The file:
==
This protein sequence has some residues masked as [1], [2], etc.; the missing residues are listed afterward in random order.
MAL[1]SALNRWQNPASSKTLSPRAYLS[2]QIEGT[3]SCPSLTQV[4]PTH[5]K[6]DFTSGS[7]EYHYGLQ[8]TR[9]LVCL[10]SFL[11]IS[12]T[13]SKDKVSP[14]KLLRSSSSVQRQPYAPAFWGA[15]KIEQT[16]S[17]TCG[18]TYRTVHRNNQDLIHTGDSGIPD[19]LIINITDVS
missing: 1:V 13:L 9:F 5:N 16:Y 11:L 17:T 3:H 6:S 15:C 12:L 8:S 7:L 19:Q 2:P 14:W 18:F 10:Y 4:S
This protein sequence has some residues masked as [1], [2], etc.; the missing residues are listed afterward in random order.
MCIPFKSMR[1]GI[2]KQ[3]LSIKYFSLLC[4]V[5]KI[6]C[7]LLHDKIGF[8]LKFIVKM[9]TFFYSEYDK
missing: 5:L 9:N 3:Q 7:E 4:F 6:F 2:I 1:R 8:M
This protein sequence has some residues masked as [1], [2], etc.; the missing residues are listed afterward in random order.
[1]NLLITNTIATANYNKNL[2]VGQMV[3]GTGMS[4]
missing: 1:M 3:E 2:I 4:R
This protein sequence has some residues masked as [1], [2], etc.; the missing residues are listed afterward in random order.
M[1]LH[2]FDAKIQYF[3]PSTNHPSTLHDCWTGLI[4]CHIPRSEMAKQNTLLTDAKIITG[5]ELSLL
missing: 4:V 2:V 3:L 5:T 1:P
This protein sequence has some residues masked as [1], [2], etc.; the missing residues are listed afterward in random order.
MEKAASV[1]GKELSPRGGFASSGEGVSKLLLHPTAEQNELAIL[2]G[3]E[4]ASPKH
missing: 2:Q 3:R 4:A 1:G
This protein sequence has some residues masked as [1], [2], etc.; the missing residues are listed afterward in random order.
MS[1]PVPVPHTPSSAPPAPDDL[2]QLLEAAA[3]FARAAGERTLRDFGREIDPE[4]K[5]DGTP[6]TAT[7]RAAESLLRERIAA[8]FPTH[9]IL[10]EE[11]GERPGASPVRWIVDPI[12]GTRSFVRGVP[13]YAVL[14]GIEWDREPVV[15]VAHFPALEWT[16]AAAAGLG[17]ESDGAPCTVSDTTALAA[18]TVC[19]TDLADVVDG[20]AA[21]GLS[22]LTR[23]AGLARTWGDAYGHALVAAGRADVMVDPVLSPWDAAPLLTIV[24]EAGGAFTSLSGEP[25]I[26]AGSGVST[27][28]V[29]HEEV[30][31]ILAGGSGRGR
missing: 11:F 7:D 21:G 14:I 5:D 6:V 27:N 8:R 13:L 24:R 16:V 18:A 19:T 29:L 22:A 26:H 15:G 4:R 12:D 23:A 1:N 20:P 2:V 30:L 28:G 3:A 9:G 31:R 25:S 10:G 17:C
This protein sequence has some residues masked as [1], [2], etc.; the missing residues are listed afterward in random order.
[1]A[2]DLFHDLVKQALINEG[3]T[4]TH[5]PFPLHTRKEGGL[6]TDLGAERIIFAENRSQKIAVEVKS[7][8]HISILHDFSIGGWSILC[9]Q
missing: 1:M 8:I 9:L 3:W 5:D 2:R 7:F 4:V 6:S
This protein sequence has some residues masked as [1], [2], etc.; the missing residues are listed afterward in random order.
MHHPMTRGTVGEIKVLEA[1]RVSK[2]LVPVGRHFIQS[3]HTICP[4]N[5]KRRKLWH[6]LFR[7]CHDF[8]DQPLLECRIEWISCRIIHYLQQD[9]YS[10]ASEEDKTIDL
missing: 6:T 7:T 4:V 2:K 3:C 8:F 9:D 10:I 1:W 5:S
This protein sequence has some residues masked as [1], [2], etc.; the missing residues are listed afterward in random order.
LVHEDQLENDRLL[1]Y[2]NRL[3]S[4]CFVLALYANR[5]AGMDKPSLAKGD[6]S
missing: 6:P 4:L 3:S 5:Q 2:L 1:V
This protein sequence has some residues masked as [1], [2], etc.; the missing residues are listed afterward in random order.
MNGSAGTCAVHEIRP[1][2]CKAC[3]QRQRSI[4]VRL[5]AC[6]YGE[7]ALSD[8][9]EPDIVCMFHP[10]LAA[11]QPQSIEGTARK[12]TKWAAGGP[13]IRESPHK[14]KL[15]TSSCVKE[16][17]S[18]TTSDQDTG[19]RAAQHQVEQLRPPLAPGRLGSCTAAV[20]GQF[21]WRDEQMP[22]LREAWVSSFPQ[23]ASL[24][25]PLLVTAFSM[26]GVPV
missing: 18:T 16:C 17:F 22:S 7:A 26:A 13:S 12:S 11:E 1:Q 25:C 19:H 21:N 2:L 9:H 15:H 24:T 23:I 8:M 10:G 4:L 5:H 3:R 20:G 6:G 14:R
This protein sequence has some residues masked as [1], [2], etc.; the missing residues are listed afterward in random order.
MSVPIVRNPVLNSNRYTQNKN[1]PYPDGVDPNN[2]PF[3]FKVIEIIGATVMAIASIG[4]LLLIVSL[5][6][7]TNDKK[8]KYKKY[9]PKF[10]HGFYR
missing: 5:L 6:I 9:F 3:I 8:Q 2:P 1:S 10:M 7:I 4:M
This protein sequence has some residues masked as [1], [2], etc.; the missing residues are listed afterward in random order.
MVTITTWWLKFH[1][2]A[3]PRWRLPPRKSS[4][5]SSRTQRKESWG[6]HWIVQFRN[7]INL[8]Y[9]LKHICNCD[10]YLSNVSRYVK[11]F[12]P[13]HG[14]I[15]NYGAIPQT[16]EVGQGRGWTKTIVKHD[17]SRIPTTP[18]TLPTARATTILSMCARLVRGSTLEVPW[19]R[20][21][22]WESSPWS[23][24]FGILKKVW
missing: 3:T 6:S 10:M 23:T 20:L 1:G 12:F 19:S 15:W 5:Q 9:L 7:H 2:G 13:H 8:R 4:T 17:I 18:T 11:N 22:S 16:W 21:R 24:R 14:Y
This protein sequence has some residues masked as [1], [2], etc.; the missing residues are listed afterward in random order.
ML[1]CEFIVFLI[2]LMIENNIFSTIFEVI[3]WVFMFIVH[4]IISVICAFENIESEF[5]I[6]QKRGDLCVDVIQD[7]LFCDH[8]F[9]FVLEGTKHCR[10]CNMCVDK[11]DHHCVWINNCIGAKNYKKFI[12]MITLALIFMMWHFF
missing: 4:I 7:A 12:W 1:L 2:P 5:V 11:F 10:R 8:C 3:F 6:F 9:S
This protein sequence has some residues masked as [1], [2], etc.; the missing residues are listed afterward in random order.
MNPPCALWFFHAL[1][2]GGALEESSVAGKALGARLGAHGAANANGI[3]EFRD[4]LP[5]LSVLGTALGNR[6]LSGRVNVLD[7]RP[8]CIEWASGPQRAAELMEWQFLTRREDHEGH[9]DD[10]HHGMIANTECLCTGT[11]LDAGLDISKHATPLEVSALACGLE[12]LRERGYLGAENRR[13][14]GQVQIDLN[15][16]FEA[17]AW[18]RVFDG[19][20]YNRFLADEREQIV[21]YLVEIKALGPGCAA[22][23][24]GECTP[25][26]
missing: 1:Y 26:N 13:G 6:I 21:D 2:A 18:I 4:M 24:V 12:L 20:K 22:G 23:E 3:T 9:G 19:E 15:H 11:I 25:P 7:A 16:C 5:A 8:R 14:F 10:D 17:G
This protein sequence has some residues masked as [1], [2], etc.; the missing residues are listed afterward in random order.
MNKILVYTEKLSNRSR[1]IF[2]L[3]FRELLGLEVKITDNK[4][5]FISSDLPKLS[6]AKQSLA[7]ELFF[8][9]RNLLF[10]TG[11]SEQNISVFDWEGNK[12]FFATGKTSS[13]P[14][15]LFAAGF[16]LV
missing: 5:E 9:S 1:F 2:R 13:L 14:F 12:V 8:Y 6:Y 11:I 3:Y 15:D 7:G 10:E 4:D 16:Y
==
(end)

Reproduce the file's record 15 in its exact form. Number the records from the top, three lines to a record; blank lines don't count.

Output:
This protein sequence has some residues masked as [1], [2], etc.; the missing residues are listed afterward in random order.
MNKILVYTEKLSNRSR[1]IF[2]L[3]FRELLGLEVKITDNK[4][5]FISSDLPKLS[6]AKQSLA[7]ELFF[8][9]RNLLF[10]TG[11]SEQNISVFDWEGNK[12]FFATGKTSS[13]P[14][15]LFAAGF[16]LV
missing: 5:E 9:S 1:F 2:R 13:L 14:F 12:V 8:Y 6:Y 11:I 3:Y 15:D 7:G 10:E 4:D 16:Y